The Evolution of Personal Accountability

If you read my article in the last issue you know that my wife Cory and I recently adopted our son Wyatt.  We are having a blast with him and our transition. 
At the same time I have been writing my first book “The Evolution of Personal Accountability” which describes the three levels of victimization and the three levels of accountability.
Cory and I have had many conversations about how Wyatt may choose to interpret his adoption. In the circumstance of adoption there are many possibilities.  We have friends and graduates who are adopted and they feel blessed, chosen and loved.  On the other end of the spectrum, there are those that feel rejected, unloved and abandoned.
We know that Wyatt may experience anything and everything on this spectrum as he learns and begins to understand what adoption and specifically open adoption is.  His potential experiences are perfect examples of “The Evolution of Personal Accountability”.  So I am going to use this as an example to demonstrate the different levels of victimization and accountability.
Wyatt could chose to view the experience as an

External Blame Victim:
There is or was something wrong with my birth mother, and she should not have given me up for adoption. This will lead to a belief or set of beliefs along the lines of people hurt me and cannot be trusted.  The implications of a belief like that are obvious.
Or Wyatt may choose to take the position of a

Self Blame Victim:
There is or was something wrong with me, which is why my birth mother gave me up for adoption. I was rejected. This will lead to developing beliefs about being worthy and deserving. Again the implications of a belief like that are obvious.
The next level of victimization requires a bit of explanation. The self righteous victim is often someone who has read a book, taken a workshop or seminar and has decided that they will no longer be a victim, so they attempt to use accountable language but in reality they are unable to let go of the prime hallmark of victimization which is blame.  Therefore, there is always a hook or barb of blame that accompanies the so called accountable version.
So Wyatt could take the position of a

Self Righteous Victim:
I understand that my Mom made an adoption plan with my best interests in mind, and I will do my best with the situation, but how a mother could reject her child is beyond me. Notice the hook of blame and beliefs about rejection are still at hand.
Wyatt, or anyone else who operates from the victim frame will become a drainer over time.  This is a person who literally drains energy from themselves, their friends, family and environment.
It is easy to see how these victim interpretations could impact his life, however that is not our intention. We believe with love, honesty and openness he will choose to see his adoption experience from an accountable perspective such as:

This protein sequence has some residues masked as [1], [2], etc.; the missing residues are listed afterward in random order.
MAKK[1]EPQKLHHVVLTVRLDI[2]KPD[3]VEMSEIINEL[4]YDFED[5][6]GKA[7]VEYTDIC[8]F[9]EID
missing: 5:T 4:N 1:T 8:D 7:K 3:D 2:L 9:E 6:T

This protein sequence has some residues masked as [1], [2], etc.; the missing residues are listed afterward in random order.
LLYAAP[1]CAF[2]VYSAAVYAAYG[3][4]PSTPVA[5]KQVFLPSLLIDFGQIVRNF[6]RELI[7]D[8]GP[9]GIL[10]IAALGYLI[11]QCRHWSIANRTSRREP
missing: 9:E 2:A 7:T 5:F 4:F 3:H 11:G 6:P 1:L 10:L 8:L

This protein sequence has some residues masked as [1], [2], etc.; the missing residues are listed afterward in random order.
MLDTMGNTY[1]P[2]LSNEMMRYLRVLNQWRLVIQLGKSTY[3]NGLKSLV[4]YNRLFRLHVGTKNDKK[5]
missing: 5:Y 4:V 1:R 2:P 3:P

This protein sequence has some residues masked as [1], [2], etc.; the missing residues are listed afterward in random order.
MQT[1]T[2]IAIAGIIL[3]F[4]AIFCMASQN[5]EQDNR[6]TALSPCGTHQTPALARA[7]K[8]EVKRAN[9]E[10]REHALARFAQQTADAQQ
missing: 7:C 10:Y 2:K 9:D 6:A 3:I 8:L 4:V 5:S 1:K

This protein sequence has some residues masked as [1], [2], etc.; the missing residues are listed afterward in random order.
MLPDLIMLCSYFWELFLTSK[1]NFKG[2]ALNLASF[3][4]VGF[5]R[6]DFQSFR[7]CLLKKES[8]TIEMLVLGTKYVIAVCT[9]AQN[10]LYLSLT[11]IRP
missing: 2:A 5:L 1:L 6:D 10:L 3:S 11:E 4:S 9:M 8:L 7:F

Emotional Response Accountability:
The simple facts are my birth mother made an adoption plan for me, I will consciously choose to be thankful for my adoptive family as they are thankful for me. I choose to accept, share and participate in life as it is with love and appreciation. I know my birth mother made the best possible choice she could at the time.
Notice that just this level of accountability will transform his experience and his life, but there is more.  He could choose to frame the experience from the perspective of
Practical Accountability:
I have co-created the experience of having additional family, of being loved and cherished by even more people than most.  I know there is a lesson in this about acceptance, love and the definition of family. I will learn it and apply it in my life and with my children.
There is one more level of accountability that I believe will support Wyatt to embrace his adoption experience and that is:
Spiritual Accountability:
As a spiritual being I co-created taking physical form to share my life and love in an unconventional way. In my transition from spirit to human form, I co-created healing my birth mother and birth grandmothers’ relationship.  Together we choose the perfect family that love and accept us for who and what we are, divine sparks of god. We love and accept them on the same basis.
I chose to come to the physical form and have more parents than the norm, to experience greater love, connection and contribution for all of us involved.
Think for a moment how the grounding of personal accountability will impact his life. Consider for a moment how the grounding of personal accountability could impact your life.
I believe personal accountability is the most important foundation of any personal development. For a more detailed description of “The Evolution of Personal Accountability” visit.

Author's Bio: 

Jay Fiset is a powerful speaker, a risk-taker, and a leader who reaches his goals by assisting others to achieve theirs. He has over 20,000 hours experience conducting personal development seminars. His company, Personal Best Seminars, is a leading seminar company that provides workshops promoting self awareness and stimulating personal growth. Jay enjoys living life to the fullest. He continually challenges himself and expands his comfort zone by participating in such activities as bungee jumping, sky diving, and fire walking.

His interests include television and video production, restoring vintage sports cars, running, Macintosh computers, real estate investing and learning new technology.

He is committed to personal development, conscious parenting, lifelong learining, the end of extreme poverty, community contribution and discovery.

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